> The horizontal tab character (decimal 9 in [ISO10646] [p.353] and
    > [ISO88591] [p.354] ) is usually interpreted by visual user agents as
    > the smallest non-zero number of spaces necessary to line characters
    > up along tab stops that are every 8 characters. We strongly
    > discourage using horizontal tabs in preformatted text since it is
    > common practice, when editing, to set the tab-spacing to other
    > values, leading to misaligned documents.
    >
    > But it's less encouraging for would-be tab users than what we find in
    > the CSS spec.


    Thanks! That's all I asked for. I don't understand why Doug thought that
    citing a section of CSS 2.1 was a way to correct my (mistakenly)
    impression that tab stops weren't defined in HTML. And I agree about the
    less-than-encouraging part! Frankly, tab stops set every n characters
    are rarely of any particular use anyway. Any time you have columns of
    varying lengths--especially if they can vary by more than the number of
    spaces to which the tab stop is equivalent, tabs really give you little
    in the way of column alignment.
    Harlan Messinger, Feb 3, 2010
    #18
  19. don

    Doug Miller Guest

    In article <>, Harlan Messinger <> wrote:
    >Ben C wrote:
    >> On 2010-02-03, Harlan Messinger <> wrote:
    >>> Doug Miller wrote:
    >>>> Oh, I see. Apparently you think tab stops didn't exist prior to CSS 2.1.
    >>> <sigh/> I said in the first place that tab stops aren't defined in HTML,
    >>> so OBVIOUSLY THAT'S WHAT I THOUGHT. Then you responded by telling me
    >>> that they were defined IN CSS 2.1 which is, by all reason either (a) an
    >>> amplification, by which you were confirming that they weren't in HTML,
    >>> and it was CSS that provided them, or (b) a complete non sequitur.
    >>>
    >>> If you wish to insist that they are provided by HTML, then why don't you
    >>> show us where in the *H*T*M*L* spec they are defined, instead of where
    >>> in the C*S*S spec they are defined? Unless they are defined in the HTML
    >>> spec, THEY ARE NOT PART OF HTML.

    >>
    >> They do get a mention in the HTML spec, in the section about PRE:
    >>
    >> The horizontal tab character (decimal 9 in [ISO10646] [p.353] and
    >> [ISO88591] [p.354] ) is usually interpreted by visual user agents as
    >> the smallest non-zero number of spaces necessary to line characters
    >> up along tab stops that are every 8 characters. We strongly
    >> discourage using horizontal tabs in preformatted text since it is
    >> common practice, when editing, to set the tab-spacing to other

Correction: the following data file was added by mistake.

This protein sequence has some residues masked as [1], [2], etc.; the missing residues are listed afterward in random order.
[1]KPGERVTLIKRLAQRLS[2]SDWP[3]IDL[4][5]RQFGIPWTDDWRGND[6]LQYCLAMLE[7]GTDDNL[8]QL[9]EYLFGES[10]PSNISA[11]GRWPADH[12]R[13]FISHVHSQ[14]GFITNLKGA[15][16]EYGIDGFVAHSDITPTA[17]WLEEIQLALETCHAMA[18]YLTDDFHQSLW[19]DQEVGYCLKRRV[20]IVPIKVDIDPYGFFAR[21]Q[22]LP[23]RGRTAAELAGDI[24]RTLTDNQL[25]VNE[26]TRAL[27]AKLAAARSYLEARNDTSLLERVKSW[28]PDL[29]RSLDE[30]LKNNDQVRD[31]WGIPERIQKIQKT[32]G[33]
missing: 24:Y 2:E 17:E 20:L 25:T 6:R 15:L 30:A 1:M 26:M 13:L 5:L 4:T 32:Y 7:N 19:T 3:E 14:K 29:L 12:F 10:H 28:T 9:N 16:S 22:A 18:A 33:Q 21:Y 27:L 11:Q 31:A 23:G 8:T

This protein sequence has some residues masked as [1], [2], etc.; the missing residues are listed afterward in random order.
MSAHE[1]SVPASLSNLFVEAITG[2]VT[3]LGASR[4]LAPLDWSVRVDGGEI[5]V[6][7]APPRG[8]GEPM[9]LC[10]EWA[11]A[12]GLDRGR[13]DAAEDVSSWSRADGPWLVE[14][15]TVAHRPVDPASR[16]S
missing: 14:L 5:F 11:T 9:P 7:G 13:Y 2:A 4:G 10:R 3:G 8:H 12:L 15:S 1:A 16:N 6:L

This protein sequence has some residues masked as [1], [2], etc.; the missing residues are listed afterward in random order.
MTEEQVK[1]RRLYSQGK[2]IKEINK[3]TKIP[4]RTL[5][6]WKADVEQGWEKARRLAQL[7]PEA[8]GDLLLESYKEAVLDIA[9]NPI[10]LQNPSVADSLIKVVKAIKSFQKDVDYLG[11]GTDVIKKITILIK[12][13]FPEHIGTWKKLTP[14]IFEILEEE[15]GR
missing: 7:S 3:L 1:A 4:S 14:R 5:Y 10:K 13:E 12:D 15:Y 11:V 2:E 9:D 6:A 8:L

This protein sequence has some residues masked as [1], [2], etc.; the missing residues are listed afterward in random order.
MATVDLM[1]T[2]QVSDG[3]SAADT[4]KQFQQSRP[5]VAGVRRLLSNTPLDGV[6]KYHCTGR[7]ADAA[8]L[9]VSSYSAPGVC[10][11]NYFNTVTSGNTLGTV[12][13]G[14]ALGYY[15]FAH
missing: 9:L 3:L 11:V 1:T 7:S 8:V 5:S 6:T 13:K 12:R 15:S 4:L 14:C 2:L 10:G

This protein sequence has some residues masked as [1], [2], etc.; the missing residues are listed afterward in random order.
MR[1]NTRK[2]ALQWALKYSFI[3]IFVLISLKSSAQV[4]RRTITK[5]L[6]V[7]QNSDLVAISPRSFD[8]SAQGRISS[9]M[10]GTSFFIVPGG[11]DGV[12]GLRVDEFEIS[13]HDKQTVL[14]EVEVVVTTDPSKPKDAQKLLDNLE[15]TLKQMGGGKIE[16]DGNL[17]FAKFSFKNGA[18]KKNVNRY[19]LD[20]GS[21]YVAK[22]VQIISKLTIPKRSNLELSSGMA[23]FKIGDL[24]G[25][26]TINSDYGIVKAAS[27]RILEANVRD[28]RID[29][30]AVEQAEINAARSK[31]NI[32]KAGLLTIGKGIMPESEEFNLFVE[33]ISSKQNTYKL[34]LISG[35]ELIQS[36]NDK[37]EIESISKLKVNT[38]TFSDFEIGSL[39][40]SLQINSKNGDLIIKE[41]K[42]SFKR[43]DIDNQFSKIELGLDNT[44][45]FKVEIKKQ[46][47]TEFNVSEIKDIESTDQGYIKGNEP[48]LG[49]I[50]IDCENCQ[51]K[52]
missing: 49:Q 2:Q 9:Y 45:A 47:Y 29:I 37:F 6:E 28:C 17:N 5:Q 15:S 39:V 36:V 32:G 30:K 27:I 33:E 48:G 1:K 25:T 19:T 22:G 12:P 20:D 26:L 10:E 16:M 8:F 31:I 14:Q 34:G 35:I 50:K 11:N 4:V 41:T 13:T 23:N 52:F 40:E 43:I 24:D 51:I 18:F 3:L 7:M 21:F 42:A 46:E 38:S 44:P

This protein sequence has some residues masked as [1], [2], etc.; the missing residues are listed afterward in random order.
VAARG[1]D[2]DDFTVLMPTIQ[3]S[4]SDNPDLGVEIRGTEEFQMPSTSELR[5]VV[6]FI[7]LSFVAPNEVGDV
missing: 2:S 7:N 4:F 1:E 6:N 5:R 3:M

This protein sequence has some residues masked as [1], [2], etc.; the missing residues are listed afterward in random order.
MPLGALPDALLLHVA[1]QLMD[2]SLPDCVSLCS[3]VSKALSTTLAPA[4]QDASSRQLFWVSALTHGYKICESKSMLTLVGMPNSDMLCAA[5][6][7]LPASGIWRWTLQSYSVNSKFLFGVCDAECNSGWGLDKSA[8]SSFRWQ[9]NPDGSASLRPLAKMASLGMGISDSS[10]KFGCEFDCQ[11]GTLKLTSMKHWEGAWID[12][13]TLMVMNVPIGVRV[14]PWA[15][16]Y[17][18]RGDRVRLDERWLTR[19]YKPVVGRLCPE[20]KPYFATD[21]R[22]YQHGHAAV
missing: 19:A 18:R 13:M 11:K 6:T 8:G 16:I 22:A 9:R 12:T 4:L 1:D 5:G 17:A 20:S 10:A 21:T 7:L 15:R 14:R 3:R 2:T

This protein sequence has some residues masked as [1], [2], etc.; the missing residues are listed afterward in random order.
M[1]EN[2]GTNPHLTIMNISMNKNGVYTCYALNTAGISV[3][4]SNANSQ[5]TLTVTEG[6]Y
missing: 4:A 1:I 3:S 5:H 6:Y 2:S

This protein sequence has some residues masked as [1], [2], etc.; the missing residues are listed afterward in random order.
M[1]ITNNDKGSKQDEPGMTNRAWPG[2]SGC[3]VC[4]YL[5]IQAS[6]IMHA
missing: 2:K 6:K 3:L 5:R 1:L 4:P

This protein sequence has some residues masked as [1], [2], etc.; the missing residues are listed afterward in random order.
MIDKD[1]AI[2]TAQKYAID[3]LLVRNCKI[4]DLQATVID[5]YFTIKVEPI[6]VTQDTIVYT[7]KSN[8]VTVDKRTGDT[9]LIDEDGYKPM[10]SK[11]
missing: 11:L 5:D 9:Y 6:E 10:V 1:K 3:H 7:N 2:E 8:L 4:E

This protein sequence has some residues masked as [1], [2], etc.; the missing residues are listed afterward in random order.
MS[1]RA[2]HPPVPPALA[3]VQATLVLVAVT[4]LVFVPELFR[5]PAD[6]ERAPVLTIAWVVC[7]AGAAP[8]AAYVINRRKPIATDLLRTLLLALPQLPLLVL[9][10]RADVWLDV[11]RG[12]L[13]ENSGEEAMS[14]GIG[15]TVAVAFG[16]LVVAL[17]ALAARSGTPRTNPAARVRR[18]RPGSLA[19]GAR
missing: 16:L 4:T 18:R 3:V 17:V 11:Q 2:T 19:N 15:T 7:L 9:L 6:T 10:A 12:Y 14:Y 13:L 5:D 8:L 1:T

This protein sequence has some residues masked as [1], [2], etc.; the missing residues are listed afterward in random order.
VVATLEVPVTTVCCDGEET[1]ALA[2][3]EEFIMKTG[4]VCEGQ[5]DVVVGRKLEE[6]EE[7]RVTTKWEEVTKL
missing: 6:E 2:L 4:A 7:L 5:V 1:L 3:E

>> values, leading to misaligned documents.
    >>
    >> But it's less encouraging for would-be tab users than what we find in
    >> the CSS spec.

    >
    >Thanks! That's all I asked for. I don't understand why Doug thought that
    >citing a section of CSS 2.1 was a way to correct my (mistakenly)
    >impression that tab stops weren't defined in HTML.


    Ummmm.... go back and read that again. I am not the one who cited a section of
    CSS 2.1. That was someone else.
    Doug Miller, Feb 3, 2010
    #19
  20. don

    Doug Miller Guest

    In article <>, Harlan Messinger <> wrote:
    >Doug Miller wrote:
    >> In article <>, Harlan Messinger

    > <> wrote:
    >>> Doug Miller wrote:
    >>>> In article <>, Harlan Messinger
    >>> <> wrote:
    >>>>> Doug Miller wrote:
    >>>>>> In article <>, Harlan Messinger
    >>>>> <> wrote:
    >>>>>>> Ben C wrote:
    >>>>>>>> Tabs do work in <pre> etc. elements. I think it is defined somewhere
    >>>>>>>> that your tabstop is 8 columns.
    >>>>>>>>
    >>>>>>>> Here it is (CSS 2.1 16.6.1):
    >>>>>>>>
    >>>>>>>> 2. All tabs (U+0009) are rendered as a horizontal shift that lines up
    >>>>>>>> the start edge of the next glyph with the next tab stop. Tab stops
    >>>>>>>> occur at points that are mutiples of 8 times the width of a space
    >>>>>>>> (U+0020) rendered in the block's font from the block's starting
    >>>>>>>> content edge.
    >>>>>>> Ah, OK, thanks. Though, FWIW: this is a CSS feature rather than an HTML
    >>> one.
    >>>>>> No, it's not. It's an HTML feature; example follows:
    >>>>> A feature whose definition comes from CSS 2.1 is a CSS feature, not an
    >>>>> HTML feature.
    >>>> <pre> has been around a lot longer than CSS.
    >>> Relevance? We were talking, and disagreeing, about tab stops, not <pre>.
    >>> Your remark is like saying that relative positioning, which is defined
    >>> in CSS 2.1, is an HTML feature because it can be applied to divs, and
    >>> divs predate CSS 2.1.

    >>
    >> Oh, I see. Apparently you think tab stops didn't exist prior to CSS 2.1.

    >
    ><sigh/> I said in the first place that tab stops aren't defined in HTML,
    >so OBVIOUSLY THAT'S WHAT I THOUGHT. Then you responded by telling me
    >that they were defined IN CSS 2.1


    No, I didn't. Pay attention to the attributions.
    Doug Miller, Feb 3, 2010
    #20